LeBron would change ‘nothing at all’ about “The Decision”

GQ interviewed LeBron James before and after “The Decision,” and is publishing a story in the September issue chronicling those pressure-packed days surrounding that widely-panned ESPN special.

Moehringer had unprecedented inside access: a pair of face-to-face meetings shortly before The Decision and a follow-up phone call six days after the fact. During that postmortem interview, when Moehringer asked James what he’d change if he had a do-over, James replied, “Nothing at all.” Bottom line: LeBron doesn’t really care how it went down.

James on Cavs owner Dan Gilbert: “I don’t think he ever cared about LeBron. My mother always told me: ‘You will see the light of people when they hit adversity. You’ll get a good sense of their character.’ Me and my family have seen the character of that man.” He went on to say that Gilbert’s post-Decision screed “made me feel more comfortable that I made the right decision.”

Wow, he wouldn’t change a thing about “The Decision”? This guy really is living on another planet. How could someone be so pigheaded as to not admit that the hour-long special was a bad idea?

And while I agree with the sentiment about Dan Gilbert’s character, by preceding his wise little anecdote about his mother with a reference to himself in the third person, he loses all credibility.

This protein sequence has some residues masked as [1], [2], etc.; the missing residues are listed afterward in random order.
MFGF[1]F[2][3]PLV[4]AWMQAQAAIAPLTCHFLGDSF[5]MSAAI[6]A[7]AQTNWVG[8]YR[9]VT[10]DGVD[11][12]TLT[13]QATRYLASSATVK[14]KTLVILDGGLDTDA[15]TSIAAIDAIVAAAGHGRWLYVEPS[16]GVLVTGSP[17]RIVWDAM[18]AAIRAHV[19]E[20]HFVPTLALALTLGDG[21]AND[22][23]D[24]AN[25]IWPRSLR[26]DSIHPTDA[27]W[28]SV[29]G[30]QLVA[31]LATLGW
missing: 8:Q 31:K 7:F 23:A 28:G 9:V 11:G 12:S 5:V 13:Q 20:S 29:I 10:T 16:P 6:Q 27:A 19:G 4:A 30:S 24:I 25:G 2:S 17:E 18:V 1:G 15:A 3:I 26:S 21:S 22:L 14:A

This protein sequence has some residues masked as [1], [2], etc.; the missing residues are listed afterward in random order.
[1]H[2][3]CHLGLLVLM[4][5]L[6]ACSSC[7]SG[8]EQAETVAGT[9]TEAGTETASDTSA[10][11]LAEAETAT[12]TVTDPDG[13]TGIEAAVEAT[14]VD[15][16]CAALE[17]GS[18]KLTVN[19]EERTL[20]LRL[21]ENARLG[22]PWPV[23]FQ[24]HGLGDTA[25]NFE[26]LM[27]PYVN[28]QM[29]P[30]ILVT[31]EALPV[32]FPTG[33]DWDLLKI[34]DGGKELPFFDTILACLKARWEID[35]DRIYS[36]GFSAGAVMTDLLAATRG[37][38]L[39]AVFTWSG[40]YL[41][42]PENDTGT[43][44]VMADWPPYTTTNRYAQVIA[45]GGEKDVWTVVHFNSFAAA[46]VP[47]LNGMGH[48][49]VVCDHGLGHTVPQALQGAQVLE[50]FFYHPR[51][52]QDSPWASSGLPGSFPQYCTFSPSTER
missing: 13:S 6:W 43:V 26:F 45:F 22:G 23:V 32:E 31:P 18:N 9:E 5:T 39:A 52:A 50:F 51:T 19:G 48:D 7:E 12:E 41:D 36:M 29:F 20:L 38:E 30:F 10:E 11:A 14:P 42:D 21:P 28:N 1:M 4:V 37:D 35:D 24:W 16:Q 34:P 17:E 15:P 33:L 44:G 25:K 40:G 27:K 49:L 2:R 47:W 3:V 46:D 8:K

The author of the piece, J.R. Moehringer, answered a few of TrueHoop’s questions. One thing he said was especially interesting:

…but it seems to me that [James] has one formula for success in his life and that comes out of his high school experience.

This really comes across when you watch the “More Than a Game” documentary about LeBron and the Akron Fab Five. He thrives, he’s happiest, he does his best when he is surrounded by friends. He just didn’t feel like that was happening in Cleveland. It seems pretty clear that Dwyane Wade and Chris Bosh aren’t just the best talent he can surround himself with, but they’re a combination of talent and friends. He’s looking for camaraderie. That’s the formula that has worked for him — and the only one that has worked for him. And that comes out of his early childhood when he was completely alone in the apartment he shared with his mother, not knowing his father, not knowing when or if she’d come home. It seems to me these were formative scarring moments that created this need for constant intimate contact. It came across to me watching the documentary. It came across to me reading Buzz’s book. And it especially came across to me when he was introduced to the fans in Miami with Wade and Bosh by his side. He’s not just looking to win. He’s also looking to be happy, and he’s only happy when he’s surrounded by people he cares for and trusts. He’s at his best when he has his brothers in arms around him and he’s at his worst when he’s completely alone.

This puts his decision into a different context, especially when those rumors about Delonte West are thrown into the mix.

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